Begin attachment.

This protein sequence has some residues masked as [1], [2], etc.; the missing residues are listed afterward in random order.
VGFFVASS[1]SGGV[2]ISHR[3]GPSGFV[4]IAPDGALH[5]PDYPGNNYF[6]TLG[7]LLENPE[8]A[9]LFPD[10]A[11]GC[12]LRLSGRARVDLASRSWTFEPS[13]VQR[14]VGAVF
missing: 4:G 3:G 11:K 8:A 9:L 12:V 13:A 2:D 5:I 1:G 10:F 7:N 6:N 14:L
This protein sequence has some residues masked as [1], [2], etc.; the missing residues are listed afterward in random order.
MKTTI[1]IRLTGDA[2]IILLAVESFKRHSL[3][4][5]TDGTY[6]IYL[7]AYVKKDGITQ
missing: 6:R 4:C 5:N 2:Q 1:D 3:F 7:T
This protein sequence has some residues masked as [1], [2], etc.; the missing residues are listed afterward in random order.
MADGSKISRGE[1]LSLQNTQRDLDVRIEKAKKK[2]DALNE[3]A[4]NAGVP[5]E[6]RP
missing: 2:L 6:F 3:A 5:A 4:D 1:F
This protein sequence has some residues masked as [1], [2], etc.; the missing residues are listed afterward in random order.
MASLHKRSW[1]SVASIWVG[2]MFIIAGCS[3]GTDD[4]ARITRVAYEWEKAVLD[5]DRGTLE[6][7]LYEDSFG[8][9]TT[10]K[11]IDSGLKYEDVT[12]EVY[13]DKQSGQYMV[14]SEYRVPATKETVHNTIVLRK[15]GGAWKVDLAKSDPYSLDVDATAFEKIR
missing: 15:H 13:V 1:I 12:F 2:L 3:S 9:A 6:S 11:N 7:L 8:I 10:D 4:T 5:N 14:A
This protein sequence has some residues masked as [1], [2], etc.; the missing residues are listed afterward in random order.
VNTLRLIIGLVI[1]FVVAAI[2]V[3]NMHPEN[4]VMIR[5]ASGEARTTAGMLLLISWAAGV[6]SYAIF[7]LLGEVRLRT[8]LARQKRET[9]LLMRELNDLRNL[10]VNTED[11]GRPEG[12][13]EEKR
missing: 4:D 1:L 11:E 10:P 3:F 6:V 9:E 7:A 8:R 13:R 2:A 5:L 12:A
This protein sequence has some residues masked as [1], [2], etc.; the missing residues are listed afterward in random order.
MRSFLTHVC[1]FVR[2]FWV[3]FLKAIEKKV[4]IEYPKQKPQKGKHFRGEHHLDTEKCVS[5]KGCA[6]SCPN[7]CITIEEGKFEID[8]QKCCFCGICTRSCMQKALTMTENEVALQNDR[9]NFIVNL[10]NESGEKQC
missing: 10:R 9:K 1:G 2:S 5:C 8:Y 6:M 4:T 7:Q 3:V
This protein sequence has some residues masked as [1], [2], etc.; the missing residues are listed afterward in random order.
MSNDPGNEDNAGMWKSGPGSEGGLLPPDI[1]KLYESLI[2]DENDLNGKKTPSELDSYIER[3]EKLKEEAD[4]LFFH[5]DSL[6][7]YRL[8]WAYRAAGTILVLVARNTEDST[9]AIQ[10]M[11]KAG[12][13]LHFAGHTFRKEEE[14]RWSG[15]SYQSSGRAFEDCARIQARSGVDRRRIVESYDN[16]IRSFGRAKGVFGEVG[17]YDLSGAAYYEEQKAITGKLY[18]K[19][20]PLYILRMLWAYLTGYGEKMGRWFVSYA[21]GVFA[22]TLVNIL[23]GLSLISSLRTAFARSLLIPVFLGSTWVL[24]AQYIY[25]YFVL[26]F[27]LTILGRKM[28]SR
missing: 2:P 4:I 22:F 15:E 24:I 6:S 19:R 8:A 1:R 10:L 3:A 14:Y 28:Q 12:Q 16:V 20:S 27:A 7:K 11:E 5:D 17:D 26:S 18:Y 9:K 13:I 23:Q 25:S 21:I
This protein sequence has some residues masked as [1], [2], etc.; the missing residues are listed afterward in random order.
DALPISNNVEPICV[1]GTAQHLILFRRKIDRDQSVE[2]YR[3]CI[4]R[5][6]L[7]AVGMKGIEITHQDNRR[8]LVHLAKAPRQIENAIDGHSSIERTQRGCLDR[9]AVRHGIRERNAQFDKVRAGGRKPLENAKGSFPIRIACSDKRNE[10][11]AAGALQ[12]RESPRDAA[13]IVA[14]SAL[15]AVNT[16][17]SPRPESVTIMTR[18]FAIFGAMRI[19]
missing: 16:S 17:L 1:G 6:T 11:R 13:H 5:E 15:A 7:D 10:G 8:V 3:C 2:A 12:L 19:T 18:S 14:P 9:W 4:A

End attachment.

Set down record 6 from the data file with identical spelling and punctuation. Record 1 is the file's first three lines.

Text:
This protein sequence has some residues masked as [1], [2], etc.; the missing residues are listed afterward in random order.
MRSFLTHVC[1]FVR[2]FWV[3]FLKAIEKKV[4]IEYPKQKPQKGKHFRGEHHLDTEKCVS[5]KGCA[6]SCPN[7]CITIEEGKFEID[8]QKCCFCGICTRSCMQKALTMTENEVALQNDR[9]NFIVNL[10]NESGEKQC
missing: 10:R 9:K 1:G 2:S 5:C 8:Y 6:M 4:T 7:Q 3:V